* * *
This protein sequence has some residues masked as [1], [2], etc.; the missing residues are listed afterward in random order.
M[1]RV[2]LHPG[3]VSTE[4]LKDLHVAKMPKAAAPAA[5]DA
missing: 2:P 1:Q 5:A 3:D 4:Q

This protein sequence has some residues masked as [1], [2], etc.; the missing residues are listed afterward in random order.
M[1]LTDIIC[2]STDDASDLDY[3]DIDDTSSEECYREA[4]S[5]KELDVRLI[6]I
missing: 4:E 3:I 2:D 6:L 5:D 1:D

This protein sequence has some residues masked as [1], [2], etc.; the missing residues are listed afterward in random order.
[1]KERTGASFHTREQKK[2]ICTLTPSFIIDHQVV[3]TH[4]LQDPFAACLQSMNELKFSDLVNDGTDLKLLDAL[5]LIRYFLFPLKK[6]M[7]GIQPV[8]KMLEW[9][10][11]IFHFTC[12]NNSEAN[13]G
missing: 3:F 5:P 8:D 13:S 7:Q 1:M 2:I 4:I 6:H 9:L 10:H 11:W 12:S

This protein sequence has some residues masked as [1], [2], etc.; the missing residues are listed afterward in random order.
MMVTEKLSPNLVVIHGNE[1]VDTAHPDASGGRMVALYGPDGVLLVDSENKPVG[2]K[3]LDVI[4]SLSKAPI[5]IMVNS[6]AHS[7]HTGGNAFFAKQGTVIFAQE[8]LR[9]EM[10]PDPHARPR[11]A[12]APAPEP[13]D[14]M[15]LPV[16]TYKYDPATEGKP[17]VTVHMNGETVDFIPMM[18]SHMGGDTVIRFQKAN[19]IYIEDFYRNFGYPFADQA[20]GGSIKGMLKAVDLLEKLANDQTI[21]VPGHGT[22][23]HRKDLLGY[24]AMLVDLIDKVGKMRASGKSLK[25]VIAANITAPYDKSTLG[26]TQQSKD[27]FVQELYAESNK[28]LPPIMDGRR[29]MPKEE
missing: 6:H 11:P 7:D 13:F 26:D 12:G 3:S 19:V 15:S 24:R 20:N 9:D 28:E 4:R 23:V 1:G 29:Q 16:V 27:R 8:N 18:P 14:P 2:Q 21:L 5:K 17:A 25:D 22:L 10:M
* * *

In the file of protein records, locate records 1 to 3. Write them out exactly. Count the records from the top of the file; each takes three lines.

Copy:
This protein sequence has some residues masked as [1], [2], etc.; the missing residues are listed afterward in random order.
M[1]RV[2]LHPG[3]VSTE[4]LKDLHVAKMPKAAAPAA[5]DA
missing: 2:P 1:Q 5:A 3:D 4:Q

This protein sequence has some residues masked as [1], [2], etc.; the missing residues are listed afterward in random order.
M[1]LTDIIC[2]STDDASDLDY[3]DIDDTSSEECYREA[4]S[5]KELDVRLI[6]I
missing: 4:E 3:I 2:D 6:L 5:D 1:D

This protein sequence has some residues masked as [1], [2], etc.; the missing residues are listed afterward in random order.
[1]KERTGASFHTREQKK[2]ICTLTPSFIIDHQVV[3]TH[4]LQDPFAACLQSMNELKFSDLVNDGTDLKLLDAL[5]LIRYFLFPLKK[6]M[7]GIQPV[8]KMLEW[9][10][11]IFHFTC[12]NNSEAN[13]G
missing: 3:F 5:P 8:D 13:S 7:Q 1:M 2:I 4:I 6:H 9:L 10:H 11:W 12:S